Can You Tattoo If You Can’t Draw?

If you’re a beginner tattoo artist and you don’t have natural drawing talent, learning how to draw tattoos can seem pretty overwhelming - or even impossible. 

It’s important to understand that you cannot tattoo better than you can draw, but there are a few ways you can build your drawing skills quickly.

In this article, we’ll explain:

  • How to get started practicing drawing tattoo designs (even if you’ve never done it before)
  • How to use muscle memory to improve your drawing techniques and tattooing skills.

When you’re creating a tattoo design, you're not just drawing a picture. You're making the tattoo flow with the body and you’re working with different body shapes, and certain designs work better in certain areas.

Whether you’re brand new to art or you’ve been drawing your whole life, drawing tattoos in this way comes with a learning curve because you’ve never had to consider the tattooing process while drawing before.

Here’s a few things you can do to learn how to draw tattoos: 

1

Focus on Drawing Small Flash Pieces

When you’re starting out, it’s best to practice drawing Flash. We recommend American Traditional flash, as it’s a 2D style that most new artists find helps them improve faster.

Every tattoo artist requires tattoo designs to start working. If you’re very new to art, there’s a ton of flash designs online that you can print off and practice drawing or tattooing on fake skin.

Becoming a Flash Tattoo Artist

You can become a successful tattoo artist by just tattooing flash designs, so getting a handle on these small pieces of tattoo art can allow you to work professionally in a walk-in tattoo studio.

2

Recreate Other Artists’ Designs

When you’re first learning to draw, it can take up a lot of your time to try and draw new designs off the top of your head. Instead, focus on recreating experienced tattoo artists’ designs. Doing this helps you build up the muscle memory that you need to be able to do similar drawings and tattoo them eventually. 

If you pull up flash from online and practice drawing those designs until you get comfortable with them, it’ll be much easier for you to transfer into tattooing them because you’ll have the experience to back you.

Is it Okay to Use Other Artists’ Designs?

Many tattoo artists consider it stealing to tattoo a design another artist drew. If you are practicing your drawing skills by recreating an artist’s designs without changing it at all, you don’t want to use it in a portfolio for a tattoo shop. Doing this can keep you from getting a job in the tattoo industry.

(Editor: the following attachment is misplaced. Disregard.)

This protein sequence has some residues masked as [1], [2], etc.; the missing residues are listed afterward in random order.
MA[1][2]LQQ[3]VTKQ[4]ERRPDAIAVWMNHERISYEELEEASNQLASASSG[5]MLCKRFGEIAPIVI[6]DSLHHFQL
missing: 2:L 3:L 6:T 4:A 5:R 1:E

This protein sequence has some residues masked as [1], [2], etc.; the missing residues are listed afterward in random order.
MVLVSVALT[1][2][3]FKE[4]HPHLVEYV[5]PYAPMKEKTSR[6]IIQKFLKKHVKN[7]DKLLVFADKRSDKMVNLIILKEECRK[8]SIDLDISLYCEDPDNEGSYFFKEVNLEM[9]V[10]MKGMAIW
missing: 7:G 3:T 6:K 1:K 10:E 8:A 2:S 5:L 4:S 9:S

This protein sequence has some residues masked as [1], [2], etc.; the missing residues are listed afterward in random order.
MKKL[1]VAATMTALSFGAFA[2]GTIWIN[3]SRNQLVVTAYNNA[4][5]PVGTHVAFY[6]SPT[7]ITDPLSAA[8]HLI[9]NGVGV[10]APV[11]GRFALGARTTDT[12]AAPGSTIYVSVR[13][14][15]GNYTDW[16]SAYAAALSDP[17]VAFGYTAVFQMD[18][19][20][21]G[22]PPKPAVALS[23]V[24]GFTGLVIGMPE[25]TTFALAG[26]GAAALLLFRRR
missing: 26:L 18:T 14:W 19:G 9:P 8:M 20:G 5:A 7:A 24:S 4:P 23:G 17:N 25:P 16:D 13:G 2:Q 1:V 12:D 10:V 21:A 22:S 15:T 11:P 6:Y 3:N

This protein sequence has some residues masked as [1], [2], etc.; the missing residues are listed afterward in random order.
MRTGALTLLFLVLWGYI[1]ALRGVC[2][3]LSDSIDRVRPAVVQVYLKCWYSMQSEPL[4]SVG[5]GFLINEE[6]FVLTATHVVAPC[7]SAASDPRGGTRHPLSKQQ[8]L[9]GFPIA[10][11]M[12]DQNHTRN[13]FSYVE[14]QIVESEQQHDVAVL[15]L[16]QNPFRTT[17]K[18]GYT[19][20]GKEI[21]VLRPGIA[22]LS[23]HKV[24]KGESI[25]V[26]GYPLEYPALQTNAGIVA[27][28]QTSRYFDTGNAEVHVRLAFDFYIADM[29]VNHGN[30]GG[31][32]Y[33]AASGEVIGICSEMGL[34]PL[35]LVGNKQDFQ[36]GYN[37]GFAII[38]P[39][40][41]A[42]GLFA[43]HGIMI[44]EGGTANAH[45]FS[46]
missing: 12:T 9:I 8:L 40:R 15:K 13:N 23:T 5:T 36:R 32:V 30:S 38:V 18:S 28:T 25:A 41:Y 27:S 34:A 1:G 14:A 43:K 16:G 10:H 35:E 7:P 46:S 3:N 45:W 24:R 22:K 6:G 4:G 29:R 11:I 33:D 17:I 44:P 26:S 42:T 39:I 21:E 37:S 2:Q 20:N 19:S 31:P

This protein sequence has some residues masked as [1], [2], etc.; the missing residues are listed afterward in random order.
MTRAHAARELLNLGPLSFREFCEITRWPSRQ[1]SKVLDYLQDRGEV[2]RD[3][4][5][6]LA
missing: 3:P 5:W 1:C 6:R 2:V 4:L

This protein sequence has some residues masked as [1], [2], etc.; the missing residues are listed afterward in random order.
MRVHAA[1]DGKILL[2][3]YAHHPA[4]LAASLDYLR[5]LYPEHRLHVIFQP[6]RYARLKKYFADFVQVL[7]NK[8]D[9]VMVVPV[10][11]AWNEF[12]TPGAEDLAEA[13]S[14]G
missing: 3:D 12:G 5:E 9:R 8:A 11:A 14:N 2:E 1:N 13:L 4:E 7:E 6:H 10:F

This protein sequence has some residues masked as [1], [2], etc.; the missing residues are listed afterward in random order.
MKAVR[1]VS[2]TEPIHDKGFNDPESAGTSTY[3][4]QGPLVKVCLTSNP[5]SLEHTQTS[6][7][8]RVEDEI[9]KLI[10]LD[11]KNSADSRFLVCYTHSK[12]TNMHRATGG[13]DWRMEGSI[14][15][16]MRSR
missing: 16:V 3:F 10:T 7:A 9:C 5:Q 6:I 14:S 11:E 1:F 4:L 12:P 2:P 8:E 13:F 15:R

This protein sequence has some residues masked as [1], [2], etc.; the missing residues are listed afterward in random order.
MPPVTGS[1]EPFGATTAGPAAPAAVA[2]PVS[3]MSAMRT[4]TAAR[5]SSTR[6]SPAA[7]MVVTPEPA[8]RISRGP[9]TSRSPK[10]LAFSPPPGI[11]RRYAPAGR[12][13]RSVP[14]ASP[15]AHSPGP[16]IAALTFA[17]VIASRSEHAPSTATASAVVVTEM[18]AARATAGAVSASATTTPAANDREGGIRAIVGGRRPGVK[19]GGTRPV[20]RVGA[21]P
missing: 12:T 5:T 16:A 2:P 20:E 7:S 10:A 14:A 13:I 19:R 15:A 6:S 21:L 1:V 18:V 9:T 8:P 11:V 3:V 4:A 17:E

However, there is nothing wrong with pulling inspiration from the best tattoo artists out there, and changing parts of the design to create a unique piece.

Pro Tip: 

You can draw inspiration from different art movements and include that in your tattoos to build your own unique style.

3

Practice Regularly

When it comes to building up knowledge on drawing throughout your tattooing journey, practice makes perfect. Being able to draw or being artistic is not a “born gift.” It's something that takes years - and even the rest of your life - to try to perfect.

If you are first starting out, and you feel like you’re not doing the greatest job, it’s important to remember that learning to draw is something that takes a while. You have to put in the effort and study what you're doing in order to get better, but the improvement will come as you continue to work.

Muscle Memory with Tattoo Equipment

If you can, practice drawing with a tattoo grip on your pencil. This will make it easier to transfer your drawing techniques to your tattooing techniques because you’ll be comfortable with the equipment you’ll be using. 

You can buy grips from a tattoo business that sells supplies online, like Painful Pleasures of Kingpin Tattoo Supply.

How to Get Professional Tattoo Designs Faster

Tattooing 101 Sketchbook sign

Learning to draw tattoo designs that look like they belong on the body can be really difficult, especially if you’re new to tattooing and aren’t used to drawing with the flow of the muscles. 

However, without the right fit and flow, your tattoos will look awkward and limit your earning potential as a tattoo artist. 

For most artists, learning to draw with flow takes years of trial and error…

And it can be really hard to wrap your head around when you’re just starting out. The best way to get the hang of it fast is to look at references of other artists’ work and see how they did it so you can replicate it in your own work.

As you practice drawing and tattooing those professional designs, you’ll naturally learn how to create designs that have flow.

That’s why we created the Tattooing 101 Sketch Book. 

Inside, you’ll find 74 tattoo designs drawn for you by our professional tattoo artists. You can use them to inspire your own designs - or you can stencil them up and start tattooing right away.

Instead of hoping another tattoo artist doesn’t see that you’re practicing with their designs, you can rest assured that these are 100% for you to use however you like. 

When you draw the designs inside or use as tattoo stencils, you’ll get used to creating designs with flow, which means you’ll be able to draw tattoos that always look good on the body.

If you would like to get your hands on a digital copy of 74 pro designs…

Click here to grab the Tattooing 101 Sketch Book.

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AUTHOR
Nathan Molenaar

Nathan is a licensed professional tattoo artist with over 8 years’ experience working at studios across the globe, including Celebrity Ink, the world's largest tattoo studio chain.

When he's not tattooing, he spends his free time sharing his experience and knowledge with aspiring artists who dream of pursuing a career in the tattooing industry.

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